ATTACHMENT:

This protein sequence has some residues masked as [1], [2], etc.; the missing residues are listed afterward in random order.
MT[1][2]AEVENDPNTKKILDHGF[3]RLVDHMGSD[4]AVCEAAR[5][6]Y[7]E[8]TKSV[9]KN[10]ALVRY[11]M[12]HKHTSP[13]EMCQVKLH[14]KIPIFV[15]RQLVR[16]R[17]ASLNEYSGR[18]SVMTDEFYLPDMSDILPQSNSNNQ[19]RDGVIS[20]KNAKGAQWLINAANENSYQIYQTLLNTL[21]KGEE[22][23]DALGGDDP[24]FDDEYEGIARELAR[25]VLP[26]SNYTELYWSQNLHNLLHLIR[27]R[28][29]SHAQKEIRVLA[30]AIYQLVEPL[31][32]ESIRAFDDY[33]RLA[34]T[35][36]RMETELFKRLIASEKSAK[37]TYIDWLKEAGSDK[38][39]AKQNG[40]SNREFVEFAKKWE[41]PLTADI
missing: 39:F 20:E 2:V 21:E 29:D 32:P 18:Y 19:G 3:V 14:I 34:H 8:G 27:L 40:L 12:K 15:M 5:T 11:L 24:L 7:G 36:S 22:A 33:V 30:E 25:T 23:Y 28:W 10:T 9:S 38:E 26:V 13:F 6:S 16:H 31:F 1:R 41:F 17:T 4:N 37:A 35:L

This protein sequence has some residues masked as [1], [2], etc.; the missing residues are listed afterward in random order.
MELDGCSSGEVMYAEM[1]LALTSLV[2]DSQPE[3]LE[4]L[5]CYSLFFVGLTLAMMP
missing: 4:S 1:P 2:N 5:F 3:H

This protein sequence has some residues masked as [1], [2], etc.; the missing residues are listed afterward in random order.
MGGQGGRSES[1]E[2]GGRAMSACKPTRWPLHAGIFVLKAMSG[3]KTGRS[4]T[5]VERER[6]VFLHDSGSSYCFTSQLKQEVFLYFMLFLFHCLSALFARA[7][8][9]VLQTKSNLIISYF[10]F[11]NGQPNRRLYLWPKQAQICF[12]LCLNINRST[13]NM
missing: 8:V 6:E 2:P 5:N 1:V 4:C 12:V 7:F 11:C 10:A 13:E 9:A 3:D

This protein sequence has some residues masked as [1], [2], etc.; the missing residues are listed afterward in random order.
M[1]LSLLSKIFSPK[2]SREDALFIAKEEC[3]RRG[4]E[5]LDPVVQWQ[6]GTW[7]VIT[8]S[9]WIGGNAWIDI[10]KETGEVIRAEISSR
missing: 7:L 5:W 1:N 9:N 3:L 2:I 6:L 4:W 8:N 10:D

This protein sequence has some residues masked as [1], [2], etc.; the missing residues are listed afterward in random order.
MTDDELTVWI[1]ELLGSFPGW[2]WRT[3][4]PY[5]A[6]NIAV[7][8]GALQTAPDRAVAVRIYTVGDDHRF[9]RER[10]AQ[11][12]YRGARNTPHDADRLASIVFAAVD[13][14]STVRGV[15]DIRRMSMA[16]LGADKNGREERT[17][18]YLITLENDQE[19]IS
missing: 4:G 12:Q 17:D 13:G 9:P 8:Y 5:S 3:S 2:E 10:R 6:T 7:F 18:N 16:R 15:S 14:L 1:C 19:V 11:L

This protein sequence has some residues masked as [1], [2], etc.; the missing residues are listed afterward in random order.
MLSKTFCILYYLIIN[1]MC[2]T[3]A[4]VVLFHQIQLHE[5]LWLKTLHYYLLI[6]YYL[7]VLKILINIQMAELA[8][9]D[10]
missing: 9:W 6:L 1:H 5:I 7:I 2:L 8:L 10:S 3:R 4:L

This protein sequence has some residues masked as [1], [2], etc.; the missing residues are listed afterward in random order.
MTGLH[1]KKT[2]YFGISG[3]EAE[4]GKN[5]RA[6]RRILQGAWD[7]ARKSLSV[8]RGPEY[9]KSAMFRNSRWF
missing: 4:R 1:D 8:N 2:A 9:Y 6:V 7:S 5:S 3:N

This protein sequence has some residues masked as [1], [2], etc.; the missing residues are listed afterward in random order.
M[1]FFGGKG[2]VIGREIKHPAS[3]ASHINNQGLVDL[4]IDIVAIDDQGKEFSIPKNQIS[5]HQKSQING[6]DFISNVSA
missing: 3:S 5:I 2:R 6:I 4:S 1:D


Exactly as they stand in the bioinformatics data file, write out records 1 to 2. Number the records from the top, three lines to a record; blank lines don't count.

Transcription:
This protein sequence has some residues masked as [1], [2], etc.; the missing residues are listed afterward in random order.
MT[1][2]AEVENDPNTKKILDHGF[3]RLVDHMGSD[4]AVCEAAR[5][6]Y[7]E[8]TKSV[9]KN[10]ALVRY[11]M[12]HKHTSP[13]EMCQVKLH[14]KIPIFV[15]RQLVR[16]R[17]ASLNEYSGR[18]SVMTDEFYLPDMSDILPQSNSNNQ[19]RDGVIS[20]KNAKGAQWLINAANENSYQIYQTLLNTL[21]KGEE[22][23]DALGGDDP[24]FDDEYEGIARELAR[25]VLP[26]SNYTELYWSQNLHNLLHLIR[27]R[28][29]SHAQKEIRVLA[30]AIYQLVEPL[31][32]ESIRAFDDY[33]RLA[34]T[35][36]RMETELFKRLIASEKSAK[37]TYIDWLKEAGSDK[38][39]AKQNG[40]SNREFVEFAKKWE[41]PLTADI
missing: 39:F 20:E 2:V 21:E 29:D 32:P 18:Y 19:G 3:V 14:I 34:H 8:G 27:L 40:L 12:K 15:M 5:T 11:L 24:L 7:G 36:S 22:A 33:V 30:E 25:T 23:Y 28:W 10:T 9:S 38:E 26:V 13:F 6:S 16:H 31:F 1:R 41:F 17:T 4:N 37:A 35:L

This protein sequence has some residues masked as [1], [2], etc.; the missing residues are listed afterward in random order.
MELDGCSSGEVMYAEM[1]LALTSLV[2]DSQPE[3]LE[4]L[5]CYSLFFVGLTLAMMP
missing: 4:S 1:P 2:N 5:F 3:H